Situated west of Interstate 10 between Speedway Boulevard and Congress Street, the old-school Barrio Hollywood and Menlo Park neighborhoods are gentrifying with alarming rapidity. Whatever your opinion on that controversial matter, one thing’s indisputable: the restaurant scene in that particular nook of our fair city is keeping pace. Stalwart establishments continue to thrive, and new eateries are popping up alongside the classics.
Here’s a smattering of places to check out along or near Grande Avenue, the north-south artery that courses through both barrios. Eateries are organized from south-ish to north-ish, bounded to the south by Congress Street and to the north by Speedway Boulevard.
Everything’s within walking or biking distance of one another, so why not take a Saturday to see what the buzz is about?
A little east of Grande on Congress, just off the 10, this award-winning raspados-slash-taco shop is packed with those in the know. On most weekends, they serve fun seafood dishes with proteins sourced directly from the Mexican Pacific coast. And don’t pass up their hotter red salsa.
What people go for isn’t the food, though—it’s those notorious raspados: they’re made with fresh fruits and vegetables of surprising variety.
Keep up with Sonoran Delights Raspados on Facebook.
Just a few doors west of Sonoran Delights, you’ll find Los Olivos, a tiny family-owned eatery specializing in square-cut pizza. Toppings are fresh and varied and the sauce is zesty.
Last year they refurbished an enclosed patio, offering a bit more sheltered seating, but most customers grab a generous lunchtime slice to go. They also have big salads to assuage any guilt derived from falling off that New Year’s diet.
Read our January 2018 article Los Olivos Pizzeria is a charming hidden gem on Tucson’s west side.
Keep up with Los Olivos Pizzeria en Menlo Park on Facebook.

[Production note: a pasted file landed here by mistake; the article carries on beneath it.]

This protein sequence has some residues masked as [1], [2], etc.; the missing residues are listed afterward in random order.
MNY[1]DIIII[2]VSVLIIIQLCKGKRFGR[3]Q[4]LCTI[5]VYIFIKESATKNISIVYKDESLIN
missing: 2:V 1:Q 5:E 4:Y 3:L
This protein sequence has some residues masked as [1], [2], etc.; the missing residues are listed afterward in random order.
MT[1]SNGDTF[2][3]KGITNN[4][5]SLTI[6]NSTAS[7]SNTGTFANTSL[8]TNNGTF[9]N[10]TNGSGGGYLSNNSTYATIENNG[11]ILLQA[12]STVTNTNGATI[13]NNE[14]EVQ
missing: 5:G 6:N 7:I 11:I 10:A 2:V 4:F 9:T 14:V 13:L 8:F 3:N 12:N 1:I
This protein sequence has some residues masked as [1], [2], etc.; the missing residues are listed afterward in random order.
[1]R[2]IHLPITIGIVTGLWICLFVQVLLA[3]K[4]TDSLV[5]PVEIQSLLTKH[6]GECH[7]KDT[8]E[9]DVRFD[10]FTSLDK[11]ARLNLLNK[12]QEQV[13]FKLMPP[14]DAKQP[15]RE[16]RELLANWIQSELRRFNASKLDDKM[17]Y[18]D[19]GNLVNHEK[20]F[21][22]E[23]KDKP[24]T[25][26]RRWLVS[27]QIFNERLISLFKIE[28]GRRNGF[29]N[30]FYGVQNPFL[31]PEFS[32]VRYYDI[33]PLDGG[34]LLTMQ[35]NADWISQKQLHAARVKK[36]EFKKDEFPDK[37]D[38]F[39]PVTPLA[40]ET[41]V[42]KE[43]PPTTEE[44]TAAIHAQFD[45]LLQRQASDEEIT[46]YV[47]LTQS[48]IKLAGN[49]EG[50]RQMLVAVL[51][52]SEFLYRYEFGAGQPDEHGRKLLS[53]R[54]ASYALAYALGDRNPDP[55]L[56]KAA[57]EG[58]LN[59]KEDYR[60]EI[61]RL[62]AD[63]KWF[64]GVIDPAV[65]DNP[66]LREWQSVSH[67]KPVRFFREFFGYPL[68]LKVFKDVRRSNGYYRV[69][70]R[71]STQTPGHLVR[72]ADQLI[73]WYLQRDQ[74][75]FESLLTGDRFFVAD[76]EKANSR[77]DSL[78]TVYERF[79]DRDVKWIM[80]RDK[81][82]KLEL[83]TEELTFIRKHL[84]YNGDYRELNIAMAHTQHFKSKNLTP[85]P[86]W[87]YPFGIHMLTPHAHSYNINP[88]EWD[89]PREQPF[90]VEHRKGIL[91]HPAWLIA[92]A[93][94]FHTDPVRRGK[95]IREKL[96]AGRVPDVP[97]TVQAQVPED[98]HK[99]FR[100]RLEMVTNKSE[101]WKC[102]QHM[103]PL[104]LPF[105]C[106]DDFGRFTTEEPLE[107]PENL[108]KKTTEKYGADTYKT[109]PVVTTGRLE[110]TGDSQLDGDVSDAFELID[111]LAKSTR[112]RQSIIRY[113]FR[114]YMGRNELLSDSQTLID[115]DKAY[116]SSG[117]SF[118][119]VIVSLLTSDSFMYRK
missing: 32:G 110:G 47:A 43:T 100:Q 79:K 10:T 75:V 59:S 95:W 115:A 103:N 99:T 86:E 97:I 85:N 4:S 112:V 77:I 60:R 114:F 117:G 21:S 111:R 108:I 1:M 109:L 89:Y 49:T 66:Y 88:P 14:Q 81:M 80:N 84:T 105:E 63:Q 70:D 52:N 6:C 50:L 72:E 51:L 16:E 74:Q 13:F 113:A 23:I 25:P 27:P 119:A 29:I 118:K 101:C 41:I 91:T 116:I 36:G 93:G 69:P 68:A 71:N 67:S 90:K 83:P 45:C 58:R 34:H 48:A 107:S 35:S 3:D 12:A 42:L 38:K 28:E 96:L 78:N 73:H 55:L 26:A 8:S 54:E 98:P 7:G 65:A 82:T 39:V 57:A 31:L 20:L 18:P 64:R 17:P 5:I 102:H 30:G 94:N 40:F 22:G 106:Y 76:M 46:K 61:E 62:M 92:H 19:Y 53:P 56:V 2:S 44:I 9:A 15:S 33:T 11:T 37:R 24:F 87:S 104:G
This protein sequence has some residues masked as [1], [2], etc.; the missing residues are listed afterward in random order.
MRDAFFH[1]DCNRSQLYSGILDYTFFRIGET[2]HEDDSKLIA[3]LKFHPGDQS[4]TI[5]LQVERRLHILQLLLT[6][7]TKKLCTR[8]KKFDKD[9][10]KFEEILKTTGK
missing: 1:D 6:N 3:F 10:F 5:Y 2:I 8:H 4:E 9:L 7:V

Located outside the old Menlo Liquors, west of Grande on the north side of Congress, Monster Sonoran Hot Dogs is an appropriately named food stand. They’re known for their foot-long birria Sonoran dog in their trademark red bun made by Alejandro’s Tortilla Factory. This signature item is a gigantic commitment to your cardiologist but perhaps worth it for your hedonic palate. Get extra jalapeño salsa to render your bottle of Tums your new BFF.
Try to arrive early if possible (hours are posted on their Facebook page) because they tend to sell out of the monsters fast. If that should happen, don’t worry, they’re moving into American Eat Co. this week and you can get your fill there.
Keep up with Monster Sonoran Hot Dogs on Facebook.
If you’re looking for other nearby eats, read our January 2019 article 10 Edible Reasons to Visit the Mercado District.
Turn north on Grande from Congress. The first spots you’ll encounter just recently opened their doors.
Don’t confuse this newcomer to the neighborhood with the franchise with a similar name. Sporting a drive-through and some non-chicken choices like fried zucchini, Buffalo Wings is gaining popularity as one of the better wing joints in the city. Interestingly, the mild sauce is the crowd favorite, but customers weep for the hot honey flavor too.
IYou’ll find it near the southwest corner of the intersection, in the precarious Ace Hardware/Food City parking lot.
Keep up with Buffalo Wings on Facebook.
On the northeast corner of St. Mary’s Road and Grande Avenue, in a casita that formerly housed the frybread shop, Manna from Heaven, is the new haven for quality tacos. Owners Patricia Gomez and Julio Garcia pride themselves on making good, not fast, food, so don’t expect taco stand-type cuisine. Rather, look for quality ingredients combined in recipes originating in Spain and central and southern Mexico.
One specialty is grilled or breaded fish tacos, which are only a dollar on Mondays. You can get them in corn, flour, or doughy empanada-type wrapping—and you don’t want more than one or maybe two of the latter. You’ll be dining artsy style because the decor is as well-attended to as the food is.
Read our December 2019 article Check out the chic interior & unique empanada-like tacos at newly opened Mestizos.
Keep up with Mestizos Restaurant on Facebook.
Just east of the intersection of Grande Avenue and St. Mary’s Road, on the north side of St. Mary’s, sits this local favorite—and they turn 42 years old in the fall, more reason to celebrate. Customers line up at the counter to order and sometimes seats are hard to come by—the red chile stew and the birria are well worth the wait though. They’re also known for their reasonably priced to-go items and catering.
Read our March 2019 article St. Mary’s Mexican Food: Fresh Tortillas, Tamales To Go & Legendary Red Chile Burros.
For more information, visit stmarysmexicanfood.com.